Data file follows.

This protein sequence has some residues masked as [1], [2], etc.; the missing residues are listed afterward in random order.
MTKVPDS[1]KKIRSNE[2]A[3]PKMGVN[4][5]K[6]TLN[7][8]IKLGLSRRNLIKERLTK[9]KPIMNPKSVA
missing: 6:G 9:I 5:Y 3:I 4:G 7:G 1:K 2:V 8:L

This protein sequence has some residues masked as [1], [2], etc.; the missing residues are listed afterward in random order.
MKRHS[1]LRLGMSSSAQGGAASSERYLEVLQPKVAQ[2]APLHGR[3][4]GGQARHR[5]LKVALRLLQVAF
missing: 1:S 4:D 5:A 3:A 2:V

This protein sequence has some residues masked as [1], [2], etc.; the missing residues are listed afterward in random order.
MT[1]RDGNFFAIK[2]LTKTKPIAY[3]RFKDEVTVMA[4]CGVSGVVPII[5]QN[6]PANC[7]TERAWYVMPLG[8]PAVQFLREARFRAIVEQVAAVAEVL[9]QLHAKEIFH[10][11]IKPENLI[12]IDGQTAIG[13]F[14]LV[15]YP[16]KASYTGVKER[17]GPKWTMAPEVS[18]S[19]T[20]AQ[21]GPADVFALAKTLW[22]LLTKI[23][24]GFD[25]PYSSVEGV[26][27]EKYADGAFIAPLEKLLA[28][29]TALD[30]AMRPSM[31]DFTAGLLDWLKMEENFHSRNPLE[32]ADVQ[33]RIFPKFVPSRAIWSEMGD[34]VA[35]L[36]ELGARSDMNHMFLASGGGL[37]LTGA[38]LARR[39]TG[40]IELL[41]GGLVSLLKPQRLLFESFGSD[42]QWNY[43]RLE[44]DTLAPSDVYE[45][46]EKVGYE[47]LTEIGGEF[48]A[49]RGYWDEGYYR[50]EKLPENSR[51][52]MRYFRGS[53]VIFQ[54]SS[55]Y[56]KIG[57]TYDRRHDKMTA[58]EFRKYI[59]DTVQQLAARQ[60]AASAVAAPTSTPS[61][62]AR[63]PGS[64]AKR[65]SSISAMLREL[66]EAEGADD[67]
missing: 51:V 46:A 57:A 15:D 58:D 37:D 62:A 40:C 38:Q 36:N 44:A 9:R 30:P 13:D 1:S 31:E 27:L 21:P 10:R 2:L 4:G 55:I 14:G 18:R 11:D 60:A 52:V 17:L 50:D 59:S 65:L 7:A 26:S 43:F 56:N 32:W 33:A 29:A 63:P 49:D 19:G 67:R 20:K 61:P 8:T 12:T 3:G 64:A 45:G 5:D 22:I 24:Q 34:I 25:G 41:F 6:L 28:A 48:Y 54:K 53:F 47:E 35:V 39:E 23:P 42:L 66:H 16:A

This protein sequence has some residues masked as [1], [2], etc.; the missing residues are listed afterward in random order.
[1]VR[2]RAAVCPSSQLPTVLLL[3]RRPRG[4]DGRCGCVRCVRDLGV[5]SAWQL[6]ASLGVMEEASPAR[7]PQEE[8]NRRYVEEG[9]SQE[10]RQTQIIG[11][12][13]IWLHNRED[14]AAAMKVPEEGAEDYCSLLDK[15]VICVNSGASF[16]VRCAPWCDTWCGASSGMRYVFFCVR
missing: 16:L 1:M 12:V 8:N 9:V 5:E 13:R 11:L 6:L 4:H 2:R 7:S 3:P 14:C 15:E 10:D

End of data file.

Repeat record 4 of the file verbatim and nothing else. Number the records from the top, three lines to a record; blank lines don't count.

This protein sequence has some residues masked as [1], [2], etc.; the missing residues are listed afterward in random order.
[1]VR[2]RAAVCPSSQLPTVLLL[3]RRPRG[4]DGRCGCVRCVRDLGV[5]SAWQL[6]ASLGVMEEASPAR[7]PQEE[8]NRRYVEEG[9]SQE[10]RQTQIIG[11][12][13]IWLHNRED[14]AAAMKVPEEGAEDYCSLLDK[15]VICVNSGASF[16]VRCAPWCDTWCGASSGMRYVFFCVR
missing: 16:L 1:M 12:V 8:N 9:V 5:E 13:R 11:L 6:L 4:H 2:R 7:S 3:P 14:C 15:E 10:D